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MANY NEW MAYORS.

m. G. W. HUTCHISON FOR CITYCAREERS OF NEW MEN. PREPONDERANCE OF YOUTH.

Mr. George W. Hutchison, Auckland's pew Mayor, although he is only 48 years of age, has had an unusually wide experience in what is called, colloquially, "running things," and he has travelled and knows Avhat the big cities of the Old World are like, so that he firings to his important duties a very wide knowledge of affairs. He entered the City Council at the previous election, and the measure of the man may be gauged from the fact that at that lime he was asked to contest the Mayoralty, but declined, as he felt "that before accepting such an important »ffice a man should first have experience nf City Council work. In 1929 he was ilected to the council and topped the poll. Before he entered the council, Hutchison was not prominent in tity affairs, but, nevertheless, had had experience of local body work, as he was formerly a member of the One Tree Hill Road Board. It was as head of that very live organisation, the Auckland Automobile Association, that Mr. Hutchison was prominent in the public eye, and his ability in that post him the esteem of a very wide circle of people, very well able to judge of a man's ability. Under his regime the association's membership grew from 74 to its present remarkable total of 1500. His civic spirit was indicated when he started the Great South Road Beautifying Association, a body comprising delegates from local bodies through whose districts that important highway runs.

* Born in Mangonui in 1883, Mr. Hutchison was educated in Auckland, and joined a commercial firm after leaving the Auckland Grammar School. Aftertaking his accountancy degrees he went into business on his own. account, -and to-day is senior member of the firm of Hutchison, Elliffe and Cameron, accountants and auditors. He has held all the principal offices in the Dominion accountancy bodies, and is at present president of the New Zealand Division of the Australian Institute of Secretaries, of which he is a foundation member. He is a fellow of the Chartered Institute of Secretaries, England. So.me time ago he. was lecturer on accountancy and auditing at the Auckland University College, and he has also acted as examiner in those subjects for the New Zealand -University. Town planning is a subject he has studied extensively, and he is a fellow of the Now Zealand Institute of Town Planning. He is also a keen Rotarian.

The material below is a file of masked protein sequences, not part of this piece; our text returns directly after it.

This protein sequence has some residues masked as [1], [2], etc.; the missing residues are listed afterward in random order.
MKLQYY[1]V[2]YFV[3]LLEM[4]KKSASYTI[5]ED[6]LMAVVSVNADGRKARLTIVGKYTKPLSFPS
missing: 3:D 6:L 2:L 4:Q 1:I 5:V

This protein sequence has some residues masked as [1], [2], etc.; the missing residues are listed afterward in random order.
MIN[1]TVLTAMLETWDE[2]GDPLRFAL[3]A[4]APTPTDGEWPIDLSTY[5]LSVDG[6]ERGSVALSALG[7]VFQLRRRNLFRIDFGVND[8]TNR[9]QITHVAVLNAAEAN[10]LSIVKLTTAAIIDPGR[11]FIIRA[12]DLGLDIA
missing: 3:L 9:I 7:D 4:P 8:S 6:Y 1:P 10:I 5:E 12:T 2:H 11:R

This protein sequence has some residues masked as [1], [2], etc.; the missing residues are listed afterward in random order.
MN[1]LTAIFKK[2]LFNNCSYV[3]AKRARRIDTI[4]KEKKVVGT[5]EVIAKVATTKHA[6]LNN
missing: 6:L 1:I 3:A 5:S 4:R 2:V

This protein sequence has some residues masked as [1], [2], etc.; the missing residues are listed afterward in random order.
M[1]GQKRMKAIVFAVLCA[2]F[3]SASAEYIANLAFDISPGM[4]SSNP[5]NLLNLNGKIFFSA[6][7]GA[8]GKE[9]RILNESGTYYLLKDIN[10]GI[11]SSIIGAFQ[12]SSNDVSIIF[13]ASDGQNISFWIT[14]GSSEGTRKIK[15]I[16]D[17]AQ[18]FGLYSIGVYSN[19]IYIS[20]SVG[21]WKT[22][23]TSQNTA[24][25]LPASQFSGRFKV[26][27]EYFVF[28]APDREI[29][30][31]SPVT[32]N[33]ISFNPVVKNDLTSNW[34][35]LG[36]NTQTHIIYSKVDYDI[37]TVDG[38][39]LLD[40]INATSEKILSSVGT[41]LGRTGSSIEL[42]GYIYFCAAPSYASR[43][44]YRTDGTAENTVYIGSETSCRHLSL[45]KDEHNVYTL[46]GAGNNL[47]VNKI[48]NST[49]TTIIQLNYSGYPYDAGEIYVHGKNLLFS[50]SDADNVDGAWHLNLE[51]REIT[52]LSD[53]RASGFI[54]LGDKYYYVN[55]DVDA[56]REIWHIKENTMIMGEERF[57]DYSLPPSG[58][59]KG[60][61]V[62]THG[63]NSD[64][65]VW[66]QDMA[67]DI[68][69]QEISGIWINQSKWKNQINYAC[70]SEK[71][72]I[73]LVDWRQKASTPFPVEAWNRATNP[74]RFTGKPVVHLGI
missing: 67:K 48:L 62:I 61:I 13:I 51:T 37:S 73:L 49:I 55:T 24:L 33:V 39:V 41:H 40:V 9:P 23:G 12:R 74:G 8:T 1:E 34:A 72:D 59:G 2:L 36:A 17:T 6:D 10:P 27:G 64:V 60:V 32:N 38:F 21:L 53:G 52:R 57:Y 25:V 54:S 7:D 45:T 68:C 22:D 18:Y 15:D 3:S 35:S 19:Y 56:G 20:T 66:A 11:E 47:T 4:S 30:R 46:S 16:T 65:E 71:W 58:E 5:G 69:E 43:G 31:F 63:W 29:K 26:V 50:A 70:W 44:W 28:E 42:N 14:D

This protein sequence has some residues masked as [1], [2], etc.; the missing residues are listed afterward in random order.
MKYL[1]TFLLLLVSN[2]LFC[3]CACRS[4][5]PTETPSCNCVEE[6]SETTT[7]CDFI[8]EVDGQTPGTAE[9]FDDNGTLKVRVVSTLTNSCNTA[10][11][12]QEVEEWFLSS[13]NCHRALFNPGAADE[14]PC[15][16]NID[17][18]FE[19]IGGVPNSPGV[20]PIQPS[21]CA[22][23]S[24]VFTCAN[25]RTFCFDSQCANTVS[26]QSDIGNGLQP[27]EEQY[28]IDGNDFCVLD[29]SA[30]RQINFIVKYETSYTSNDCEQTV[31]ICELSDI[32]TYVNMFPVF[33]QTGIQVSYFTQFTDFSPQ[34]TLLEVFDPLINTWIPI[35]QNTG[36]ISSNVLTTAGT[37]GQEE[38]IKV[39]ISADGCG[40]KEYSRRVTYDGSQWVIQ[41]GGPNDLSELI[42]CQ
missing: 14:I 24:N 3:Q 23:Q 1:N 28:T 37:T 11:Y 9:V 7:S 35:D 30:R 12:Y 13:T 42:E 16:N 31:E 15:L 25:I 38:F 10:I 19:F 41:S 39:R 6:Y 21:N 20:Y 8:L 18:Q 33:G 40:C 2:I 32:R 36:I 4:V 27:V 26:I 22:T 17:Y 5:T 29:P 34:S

MR. T. McNAB FOR MOUNT EDEN. The new Mayor of Mount Eden, Mr. T., McNab, is a native of the district, having been born there 47 years ago. When he was 19 years of age he went to the war in South Africa, and liked the country so much that when hostilities were over he remained in Johannesburg, where for several years he was N engaged in the building and contracting trade. New Zealand, however, called him, and 1907 saw him back in the Dominion again. He entered the business, of his father, . Messrs. McNab and Mason, Btonemasons, in Symonds Street, and he has been in the firm ever since. For a number of years he has taken a keen interest in municipal affairs and his work on the Mount Eden Borough Council marked him as a man who was bound to come to the front. He is a teen bowler and footballer. When in South Africa he took part in representative football' matches, and his fondness for the code led him to accompany the All Blacks when they toured the Union in 1928.

MOUNT ALBERT'S NEW HEAD. Like the choice of Auckland and Mount Eden, Mr. W. F. Stilwell is still In hiß forties; in fact, he is just in his '40th year. By profession he is a barrister and solicitor, and has lived practically all his life in Mount Albert. He went to the Great War, where he had a great record. When he left New Zealand with the main body he Avas a sergeant, and on Gallipoli lie was given a commission. He went to France when the troops left Egypt, and at Messines he won. the Military Cross. Returning to New; Zealand with the.rank of captain, he was appointed to the command of the First Field Artillery Brigade, with the rank of major. When he returned to civil life he resumed his practice at the Bar and turned to munijipal affairs with an enthusiasm that augurs

well for Mount Albert's future under lis Mayoralty.